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From Barnes & NobleOur Review
All That Jazz
Sure, Jazz: A History of America's Music, is lushly illustrated, each page displaying a photograph more rare than the one preceding it. Sure, even the most ardent jazz enthusiast will find information and images in the companion book to the upcoming PBS series that would make him or her salivate. But treat Jazz as a coffee-table book at your own risk: As soon as guests get their hands on this highly readable book, you can kiss conversation goodbye!
The award-winning team of Geoffrey C. Ward and Ken Burns -- whose past efforts brought Baseball and The Civil War to life -- weave the stories of myriad musicians, personalities, styles, and schools into an engaging and singularly American tale. The result is a thoroughly entertaining tribute to ingenuity, creativity, and good ol' American music.
Beginning at the dawn of the 20th century, the narrative traces the path of jazz from its birth in New Orleans gumbo and its progression through big band, swing, bebop, fusion, acid, and avant-garde. The unifying aspect of this sprawling account is provided by the musicians, whose stories are really the saga's heart and soul. Of course, greats like Jelly Roll Morton, Bessie Smith, Louis Armstrong, Count Basie, Duke Ellington, Billie Holiday, Dizzy Gillespie, Charlie Parker, Thelonious Monk, Miles Davis, John Coltrane, and others are given ample attention. Their life stories and extraordinary contributions to the music are recounted with a mix of reverence and affection.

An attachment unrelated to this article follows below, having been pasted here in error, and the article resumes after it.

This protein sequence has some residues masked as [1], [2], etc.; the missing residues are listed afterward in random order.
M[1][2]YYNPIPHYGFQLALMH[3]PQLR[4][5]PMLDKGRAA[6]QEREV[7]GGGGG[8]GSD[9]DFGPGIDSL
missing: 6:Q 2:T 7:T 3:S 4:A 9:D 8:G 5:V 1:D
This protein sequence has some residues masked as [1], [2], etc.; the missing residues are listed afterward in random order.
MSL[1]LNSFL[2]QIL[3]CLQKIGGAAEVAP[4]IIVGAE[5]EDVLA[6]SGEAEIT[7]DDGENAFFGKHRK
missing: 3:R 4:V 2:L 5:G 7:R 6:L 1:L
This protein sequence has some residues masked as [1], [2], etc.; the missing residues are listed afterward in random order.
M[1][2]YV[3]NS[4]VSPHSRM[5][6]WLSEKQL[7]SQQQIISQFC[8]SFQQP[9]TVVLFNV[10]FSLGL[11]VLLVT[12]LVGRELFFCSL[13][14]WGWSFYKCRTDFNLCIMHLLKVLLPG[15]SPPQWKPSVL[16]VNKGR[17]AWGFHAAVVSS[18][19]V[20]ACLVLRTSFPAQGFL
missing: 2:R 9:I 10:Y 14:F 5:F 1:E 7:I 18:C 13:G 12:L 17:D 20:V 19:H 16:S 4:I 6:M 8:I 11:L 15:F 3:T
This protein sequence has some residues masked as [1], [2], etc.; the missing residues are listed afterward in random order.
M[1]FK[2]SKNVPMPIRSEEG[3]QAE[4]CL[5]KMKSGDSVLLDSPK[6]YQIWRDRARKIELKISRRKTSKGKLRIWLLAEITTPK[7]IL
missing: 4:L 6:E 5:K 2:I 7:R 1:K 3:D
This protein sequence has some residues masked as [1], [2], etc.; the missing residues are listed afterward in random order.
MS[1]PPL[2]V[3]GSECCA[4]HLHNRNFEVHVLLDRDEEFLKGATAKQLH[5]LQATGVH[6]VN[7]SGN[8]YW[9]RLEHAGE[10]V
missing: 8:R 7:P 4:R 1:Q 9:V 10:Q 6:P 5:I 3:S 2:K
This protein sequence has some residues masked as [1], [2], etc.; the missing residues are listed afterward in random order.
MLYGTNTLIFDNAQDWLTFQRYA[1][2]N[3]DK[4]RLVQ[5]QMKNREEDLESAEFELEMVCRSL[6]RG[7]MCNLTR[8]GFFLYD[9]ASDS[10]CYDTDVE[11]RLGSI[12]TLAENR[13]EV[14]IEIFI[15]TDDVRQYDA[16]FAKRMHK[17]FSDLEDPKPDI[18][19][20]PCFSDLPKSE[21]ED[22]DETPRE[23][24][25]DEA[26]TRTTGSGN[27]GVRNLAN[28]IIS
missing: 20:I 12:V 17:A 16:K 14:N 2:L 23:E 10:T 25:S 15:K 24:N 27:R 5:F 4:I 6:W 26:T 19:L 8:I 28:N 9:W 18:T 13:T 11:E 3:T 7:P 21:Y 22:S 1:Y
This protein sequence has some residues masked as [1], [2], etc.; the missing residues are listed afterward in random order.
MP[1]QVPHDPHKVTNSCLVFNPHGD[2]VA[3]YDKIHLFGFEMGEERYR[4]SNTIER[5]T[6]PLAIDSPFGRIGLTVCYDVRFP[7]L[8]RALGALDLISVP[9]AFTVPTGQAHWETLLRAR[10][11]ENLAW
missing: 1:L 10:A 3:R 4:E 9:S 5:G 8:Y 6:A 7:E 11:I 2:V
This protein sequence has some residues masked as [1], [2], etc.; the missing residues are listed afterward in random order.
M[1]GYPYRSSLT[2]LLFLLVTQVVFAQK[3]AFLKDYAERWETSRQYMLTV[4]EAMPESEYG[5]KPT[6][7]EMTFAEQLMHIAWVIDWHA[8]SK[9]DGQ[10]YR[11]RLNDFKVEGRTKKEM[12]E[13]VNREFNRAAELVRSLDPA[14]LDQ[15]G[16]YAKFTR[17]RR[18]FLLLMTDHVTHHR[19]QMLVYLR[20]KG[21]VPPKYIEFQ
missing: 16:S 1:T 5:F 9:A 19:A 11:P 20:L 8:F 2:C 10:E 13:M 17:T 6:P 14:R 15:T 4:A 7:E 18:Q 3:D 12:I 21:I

But the pages of Jazz are also populated by a roster of supporting players -- musicians and singers whose names and music might be recognizable but whose legacy is slight in comparison to acknowledged masters like Satchmo, Bird, and Lady Day. Their stories add a level of accessibility to the book and to the music. They remind the reader that jazz is for everyone -- not just the masters, not just the elite. And this message of accessibility is the defining mark of Jazz, both the book and the TV series.
Contributions from such renowned jazz authorities as Gary Giddins, Albert Murray, Stanley Crouch, and Gerald Early are an added treat.
With Jazz: A History of America's Music, Ward and Burns not only succeed in documenting one of America's finest artistic achievements in engaging prose and priceless illustrations; they also triumph in bringing this art form to life and making it available for all to hear, appreciate, and stamp their feet to. Jazz is a remarkably joyous celebration of America's aptitude for change and discovery and of our music.